A lot of young Kenyans have president Obama as a role model and George often hears “you say that cannabis is bad but Obama wants to legalize it. He is our role model, he comes from our country and we follow in his footsteps. He says it is good, who are you to say that it is bad?”

Is the drug issue prioritized in Kenya?

- No, the government of the country tries to discharge the issue. The government needs to do something but they are not willing to take the fight. If the government would prioritize the issue more our organization could do a lot more.

What do you think about the legalization wave around the world?

- The long term effects of legalization will be difficult. With the challenges that Africa faces, like for example poverty, legalization can hit the continent harder than even malaria and hiv have done. In the Western countries you have treatment possibilities, but in Africa poverty is the biggest problem and it is not possible to prioritize treatment. Food for the day is the most important for many people.

What do you say to the youth you meet in order to get them to stop with cannabis?

- I tell them that those who take drugs end up in the mental institution, is shot by the police, quit school, stop having dreams. That is the life I describe for them. They have to stay away from drugs if they want to have a good life. Follow in my footsteps and it will be ok. If you take drugs you will not live any longer, you days are numbered and it ends up with you dying, says George.

Pernilla Rönnlid, Drugnews

Interview made At the World Forum Against Drugs by Drugnews, the original text can be found here:
Translated by Linda Nilsson, WFAD


Rima Saade Turk, 48 years, Secretary General at Nusroto Assiciations, drug and rehabilitation center, Cenacle Centre of the Son of Man, Lebanon

Why are you here?

I am here because my organization is member of the World Federation Against Drugs and because I am nominated to be the representative of Asia in the board of WFAD. I want to share experiences with other grass-root organizations and I want to increase our knowledge on drugs and treatment.

What has been the most interesting at the Forum?

The judges from Belgium, the US and Jamaica who talked about Drug Treatment Courts. We don’t have Drug Treatment Courts in Lebanon. The addicts there often end up in crowded jails where the situation is terrible.

How is the drug situation in Lebanon?

It is poor. There are many who use drugs and a lot of trafficking of drugs. Drugs are everywhere – on the streets, night clubs, in schools and university. Right now we have a lot of refugees from Syria and many of them are addicted.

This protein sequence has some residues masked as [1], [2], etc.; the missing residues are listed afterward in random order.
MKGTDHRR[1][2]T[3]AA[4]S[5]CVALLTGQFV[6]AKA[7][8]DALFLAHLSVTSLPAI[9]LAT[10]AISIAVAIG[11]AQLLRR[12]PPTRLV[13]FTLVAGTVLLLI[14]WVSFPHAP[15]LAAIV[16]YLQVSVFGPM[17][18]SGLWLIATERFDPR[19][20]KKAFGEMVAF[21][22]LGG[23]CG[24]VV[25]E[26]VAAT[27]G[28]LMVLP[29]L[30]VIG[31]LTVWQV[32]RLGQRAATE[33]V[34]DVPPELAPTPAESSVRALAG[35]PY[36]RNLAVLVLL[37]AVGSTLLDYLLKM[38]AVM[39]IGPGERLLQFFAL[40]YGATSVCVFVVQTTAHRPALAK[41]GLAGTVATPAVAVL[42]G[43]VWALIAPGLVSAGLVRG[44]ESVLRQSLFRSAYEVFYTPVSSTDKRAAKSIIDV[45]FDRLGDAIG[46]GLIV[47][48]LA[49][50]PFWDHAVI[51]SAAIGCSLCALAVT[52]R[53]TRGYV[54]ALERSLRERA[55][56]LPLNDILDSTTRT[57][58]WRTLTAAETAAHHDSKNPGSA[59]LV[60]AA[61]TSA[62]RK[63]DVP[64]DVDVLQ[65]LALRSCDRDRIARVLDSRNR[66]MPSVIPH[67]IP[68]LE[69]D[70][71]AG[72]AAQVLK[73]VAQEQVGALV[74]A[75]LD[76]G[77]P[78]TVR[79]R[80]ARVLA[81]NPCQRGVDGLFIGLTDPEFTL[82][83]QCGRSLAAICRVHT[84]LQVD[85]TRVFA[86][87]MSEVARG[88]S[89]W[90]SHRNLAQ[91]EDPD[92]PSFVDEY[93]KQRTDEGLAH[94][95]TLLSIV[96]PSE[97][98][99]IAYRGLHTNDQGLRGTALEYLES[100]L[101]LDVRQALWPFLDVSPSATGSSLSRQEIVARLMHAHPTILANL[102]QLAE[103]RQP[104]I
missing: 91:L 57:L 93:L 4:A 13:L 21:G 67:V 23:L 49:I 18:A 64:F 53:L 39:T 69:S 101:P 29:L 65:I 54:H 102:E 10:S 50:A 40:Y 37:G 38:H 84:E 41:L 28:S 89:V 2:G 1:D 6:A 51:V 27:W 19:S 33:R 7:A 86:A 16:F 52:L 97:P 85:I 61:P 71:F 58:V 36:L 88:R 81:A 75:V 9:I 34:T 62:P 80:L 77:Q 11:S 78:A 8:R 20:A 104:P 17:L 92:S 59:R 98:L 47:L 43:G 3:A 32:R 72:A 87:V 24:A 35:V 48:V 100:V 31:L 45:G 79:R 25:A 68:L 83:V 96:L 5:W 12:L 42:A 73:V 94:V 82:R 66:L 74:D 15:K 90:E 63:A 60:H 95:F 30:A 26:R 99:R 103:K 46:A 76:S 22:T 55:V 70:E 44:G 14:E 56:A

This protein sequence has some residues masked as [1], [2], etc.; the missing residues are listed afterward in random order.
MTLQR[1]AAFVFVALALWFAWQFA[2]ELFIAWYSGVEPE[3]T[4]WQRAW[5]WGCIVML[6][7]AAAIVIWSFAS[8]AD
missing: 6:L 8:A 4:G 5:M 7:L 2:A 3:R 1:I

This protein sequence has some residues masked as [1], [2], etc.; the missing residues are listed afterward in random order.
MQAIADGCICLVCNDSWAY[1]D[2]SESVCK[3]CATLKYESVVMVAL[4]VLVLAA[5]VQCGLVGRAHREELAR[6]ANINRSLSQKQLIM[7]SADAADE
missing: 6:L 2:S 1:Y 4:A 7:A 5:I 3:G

Heroin, Cocaine and Captagon tablets are usual, the problem is increasing. The use of illicit drugs increased from 2005 to 2013 with 47 per cent. Lebanon needs a strategic plan to fight drugs, we need alternatives and capacity - we have nothing. All the grass-root organizations, especially ours, have a difficult task.

What do you think about legalization of cannabis?

I hope that they realize the danger with cannabis. The drug is killing the capacity of our youth. I am so happy because I see that everybody here at the Forum is against legalization of cannabis. Together we can take a powerful stand against legalization.

What is your best argument against cannabis?

Cannabis kills the IQ of our youth.

Anton Resare, 18 years, works at a bowling arena in Strängnäs, Sweden

Why are you here at the Forum?

I am a member of Smart Youth and I heard that volunteers were needed here. We help visitors and delegates and we give out diplomas to the speakers.

How is the drug situation in Strängnäs?

I don’t think there is that big problem, relatively. Sure I have friends who have tried and a lot of teens drink alcohol. But never me – I have never smoked tobacco or drinken alcohol, my mother is a nurse and my big role model. I don’t want to destroy my body.

What is your best argument against cannabis?

We don’t need another legal drug to add to alcohol and tobacco. There are a lot of myths around it, for example that cannabis is a medicine. Cannabis is not safe, it damages the whole body. I want to enjoy life to the fullest.

Faustin Onyango, 27 years, Mapambano Centre for Children Rights, Mkurangi, Tanzania

What is the most interesting with the Forum?

To meet participants from all over the world, to be able to share experience and knowledge. It is the first time I am outside of the African continent, exciting!

How is the drug situation in Tanzania?

We have a growing drug problem unfortunately, almost every family have at least one member with an addiction. Alcohol is the most common, we have a lot of locally produced beverages that can be toxic and are sold cheap. Among the illicit drugs cannabis is the most common, but we also have problem with cocaine and heroin. My organization works with preventative interventions and information towards youth and parents.

Is legalization discussed in your country?